Necrotising fasciitis (NF) is a rapidly progressive life-threatening soft tissue infection. NF is uncommon in children and paediatric cases of chest wall NF are particularly rare. Diagnosis of NF is challenging as early clinical features are non-specific and the precipitating event may appear trivial. A delay in diagnosis and treatment is associated with significant morbidity and mortality. We present a case series of two children who were recently treated at the Royal Hobart Hospital for necrotizing fasciitis of the chest wall after minor trauma.
A 13 year old male presented to the Emergency Department with left chest wall and axillary pain, nausea, vomiting and diarrhea. He also reported a history of minor impact into a handrail on a bus. He was discharged home with a diagnosis of gastroenteritis and musculoskeletal pain. The following day, he re-presented in septic shock. An ultrasound to exclude septic arthritis of the shoulder prompted a CT scan of the chest wall. This demonstrated features of NF. A 4 year old boy was referred by a GP with left pectoral pain and swelling, fevers and general malaise. The patient also reported a fall from standing height two days prior to onset of symptoms. He had no bruising, abrasions or any other external signs trauma. A bedside ultrasound led to an MRI of the chest wall which showed features suspicious for necrotizing fasciitis.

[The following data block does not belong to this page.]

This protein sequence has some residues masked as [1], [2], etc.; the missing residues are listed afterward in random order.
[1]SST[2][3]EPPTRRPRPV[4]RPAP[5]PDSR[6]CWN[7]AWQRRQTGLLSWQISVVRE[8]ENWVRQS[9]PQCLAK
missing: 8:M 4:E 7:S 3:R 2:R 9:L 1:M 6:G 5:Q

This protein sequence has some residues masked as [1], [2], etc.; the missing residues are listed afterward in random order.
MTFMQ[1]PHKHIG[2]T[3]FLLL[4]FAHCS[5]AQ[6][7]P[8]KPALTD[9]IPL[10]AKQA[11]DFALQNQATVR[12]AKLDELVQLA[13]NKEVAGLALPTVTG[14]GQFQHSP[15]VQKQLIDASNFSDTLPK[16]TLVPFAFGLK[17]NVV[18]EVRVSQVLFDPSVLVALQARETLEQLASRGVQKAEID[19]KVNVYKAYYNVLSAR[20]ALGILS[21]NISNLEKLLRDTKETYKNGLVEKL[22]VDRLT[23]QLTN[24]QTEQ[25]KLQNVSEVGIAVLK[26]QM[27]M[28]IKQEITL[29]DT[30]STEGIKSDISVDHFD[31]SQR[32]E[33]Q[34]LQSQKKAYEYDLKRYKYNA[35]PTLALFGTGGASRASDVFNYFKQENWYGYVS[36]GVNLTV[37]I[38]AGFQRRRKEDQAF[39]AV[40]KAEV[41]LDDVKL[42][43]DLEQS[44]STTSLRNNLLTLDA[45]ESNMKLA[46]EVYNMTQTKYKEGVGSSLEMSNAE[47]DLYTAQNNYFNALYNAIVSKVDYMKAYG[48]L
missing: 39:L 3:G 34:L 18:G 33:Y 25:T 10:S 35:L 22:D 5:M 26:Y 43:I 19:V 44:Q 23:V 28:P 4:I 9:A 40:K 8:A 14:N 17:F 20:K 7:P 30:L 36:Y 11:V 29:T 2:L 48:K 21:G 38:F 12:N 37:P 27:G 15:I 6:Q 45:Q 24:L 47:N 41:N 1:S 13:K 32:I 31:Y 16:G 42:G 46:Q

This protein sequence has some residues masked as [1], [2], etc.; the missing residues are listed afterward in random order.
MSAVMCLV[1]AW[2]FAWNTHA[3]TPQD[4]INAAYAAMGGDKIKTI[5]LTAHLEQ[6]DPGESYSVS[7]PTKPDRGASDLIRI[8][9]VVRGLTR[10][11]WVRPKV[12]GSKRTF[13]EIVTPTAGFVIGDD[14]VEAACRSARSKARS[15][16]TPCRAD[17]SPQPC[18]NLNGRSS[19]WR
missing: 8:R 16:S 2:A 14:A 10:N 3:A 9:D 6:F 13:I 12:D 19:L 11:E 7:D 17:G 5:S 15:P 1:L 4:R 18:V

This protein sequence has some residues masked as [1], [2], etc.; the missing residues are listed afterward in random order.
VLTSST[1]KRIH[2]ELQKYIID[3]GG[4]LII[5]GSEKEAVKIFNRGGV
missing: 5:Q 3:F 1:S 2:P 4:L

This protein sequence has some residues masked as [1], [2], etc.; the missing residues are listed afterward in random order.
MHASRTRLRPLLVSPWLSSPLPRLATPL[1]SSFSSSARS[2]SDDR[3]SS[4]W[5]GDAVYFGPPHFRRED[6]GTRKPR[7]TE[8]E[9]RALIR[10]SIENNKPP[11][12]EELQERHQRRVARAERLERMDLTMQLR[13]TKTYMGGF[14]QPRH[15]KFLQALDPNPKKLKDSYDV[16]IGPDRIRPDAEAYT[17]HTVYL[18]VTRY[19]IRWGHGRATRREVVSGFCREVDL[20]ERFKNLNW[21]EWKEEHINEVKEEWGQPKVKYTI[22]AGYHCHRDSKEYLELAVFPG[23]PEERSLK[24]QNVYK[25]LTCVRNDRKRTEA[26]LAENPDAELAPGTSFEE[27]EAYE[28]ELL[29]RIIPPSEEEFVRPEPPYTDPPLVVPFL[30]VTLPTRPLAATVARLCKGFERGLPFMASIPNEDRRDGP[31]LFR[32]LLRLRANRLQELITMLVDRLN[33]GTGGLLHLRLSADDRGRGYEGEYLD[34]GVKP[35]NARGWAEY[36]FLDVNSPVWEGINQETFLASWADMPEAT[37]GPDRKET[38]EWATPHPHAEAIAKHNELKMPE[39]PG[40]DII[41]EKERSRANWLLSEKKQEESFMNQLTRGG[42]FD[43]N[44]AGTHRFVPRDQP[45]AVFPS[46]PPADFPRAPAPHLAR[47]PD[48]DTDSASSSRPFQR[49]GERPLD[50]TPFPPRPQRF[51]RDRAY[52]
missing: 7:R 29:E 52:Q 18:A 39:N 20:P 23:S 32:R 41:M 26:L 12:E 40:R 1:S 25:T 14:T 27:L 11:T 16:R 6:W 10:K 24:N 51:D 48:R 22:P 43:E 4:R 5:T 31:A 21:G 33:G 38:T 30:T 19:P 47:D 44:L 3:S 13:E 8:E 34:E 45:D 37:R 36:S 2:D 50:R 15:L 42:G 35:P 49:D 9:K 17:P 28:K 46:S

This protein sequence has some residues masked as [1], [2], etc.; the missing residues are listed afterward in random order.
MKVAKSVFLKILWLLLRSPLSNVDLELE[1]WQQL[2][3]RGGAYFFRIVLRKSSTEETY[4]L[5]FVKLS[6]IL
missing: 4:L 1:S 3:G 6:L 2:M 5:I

NF of the chest wall after minor trauma is rare in children. To the best of our knowledge, only five other cases of NF of the chest wall following minor trauma in children have been reported. We hope that this presentation will increase the index of suspicion of NF and reduce associated morbidity and mortality.